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Places in the Bone

A Memoir

Foreword Review

“Dear Mother, I will not write about someone else’s family,” writes the author. Though terror and struggle recur in her life with frightening frequency, she will not prune the story to make it easier to reconcile, to show herself in a better light, to absolve the innocent and guilty. Neither will she ask for pity, nor make excuses. Sifting through her life with her poet’s attention, Dine creates a startlingly honest exploration that longs to find the truth.

Dine, who teaches writing at Suffolk University, has published two collections of poetry, Trying to Understand the Lunar Eclipse and Naming the Sky. Coming from a lineage besieged by cancer, she has battled the disease herself three times, and now gives speeches on surviving breast cancer while wearing an electric blue wig. As a child, she was the outlet for her father’s rage. He beat her physically and cut her down psychologically, while her mother and sister addressed the abuse with silence. As an adult, she perpetuated her father’s abuse in variation through other men, and nightmarishly with her own son. This memoir moves through all these discrete stories, but also beyond, to approach the ineffable aspects of life, love, and fear, and how one woman comes to know herself.

Set up in chapters, the book functions as a collage, with poems, images, and journal entries pinned together. Scenes and decades shift and recur in an associative manner. In the chapter called “Treatments,” Dine quickly moves from an early fumbled date after her lumpectomy to a harrowing beating at age twelve that almost causes her to lose consciousness. The two moments are placed close together, like paintings in a gallery to interact in the viewer. At the big jumps within chapters, Dine places time markers, but these are difficult to track. The narrative becomes for the reader as it is for the author—memories at once distant and immediate, past and present constantly informing each other.

Compression is one principle of poetry that Dine carries through to the prose line. The tendency towards efficiency remains, creating a clipped and compact texture. The themes of this memoir are as huge as planets, but Dine relies on the accretion of sketches and the power of a well-placed metaphor to say in a breath what would take others hours. For example, describing the moment when technicians are using a nuclear tracer to map her body, she writes, “It’s Orwell’s 1984. From a monitor behind the wall, they’re watching inside me. I’m phosphorescent. Lit up like an underground city.” It is an eerily beautiful image loaded with the anxiety of waiting to hear if she has cancer again. Overwhelmingly, Dine’s tone is that of an observer, a separation trick that she discovered in childhood as a way to survive the beatings. It can create a chilling, clinical effect, but often affords her the distance necessary to confront and discuss some of the more difficult passages.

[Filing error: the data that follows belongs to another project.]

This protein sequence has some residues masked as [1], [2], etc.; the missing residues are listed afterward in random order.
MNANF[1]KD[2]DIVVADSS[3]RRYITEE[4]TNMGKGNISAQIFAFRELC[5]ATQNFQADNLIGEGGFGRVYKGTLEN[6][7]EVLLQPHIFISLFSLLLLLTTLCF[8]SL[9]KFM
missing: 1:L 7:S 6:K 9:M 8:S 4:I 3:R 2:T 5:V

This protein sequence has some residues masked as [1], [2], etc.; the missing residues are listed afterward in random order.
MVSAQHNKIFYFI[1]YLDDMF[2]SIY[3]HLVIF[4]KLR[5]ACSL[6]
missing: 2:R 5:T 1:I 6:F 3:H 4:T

Though the exterior narrative deals with her father’s abuse and her struggle with cancer, the internal concern of the memoir is how and why she is a writer. Everything pulls into her discovery of her writing. “I write to exert my will. I write to survive illness, all my losses,” she writes in “The Locked Box.” “The act of writing keeps me alive.” Having waited until age thirty to pursue writing seriously, she found an urgency of dammed-up words, which she describes in “The Woman in My Poem.”

She sends poems to Anne Sexton, who gives her an early affirmation of her talent and invites Dine into her workshop. In a later essay, Dine shares her discovery that Stanley Kunitz is a relative and the nurturing presence he becomes. By analyzing her evolution from childhood journals to published author and college instructor, she comes to a crucial understanding of how writing gives her ownership over her life: “Some things stay imprinted on the memory and cannot be erased or forgiven. Yet there is a difference between what has been passed down to me and what I transform through writing and give back.”

It is easy to say that Places in the Bone is an inspiring read about survival and the passion of one woman for healing her life. More difficult to phrase is the mineral truth that filters out of her decades-long meditation about how to live with an aim towards honesty and how readers can see themselves and others in a full light. Brave and earnest, this book is an excellent place to launch one’s own exploration.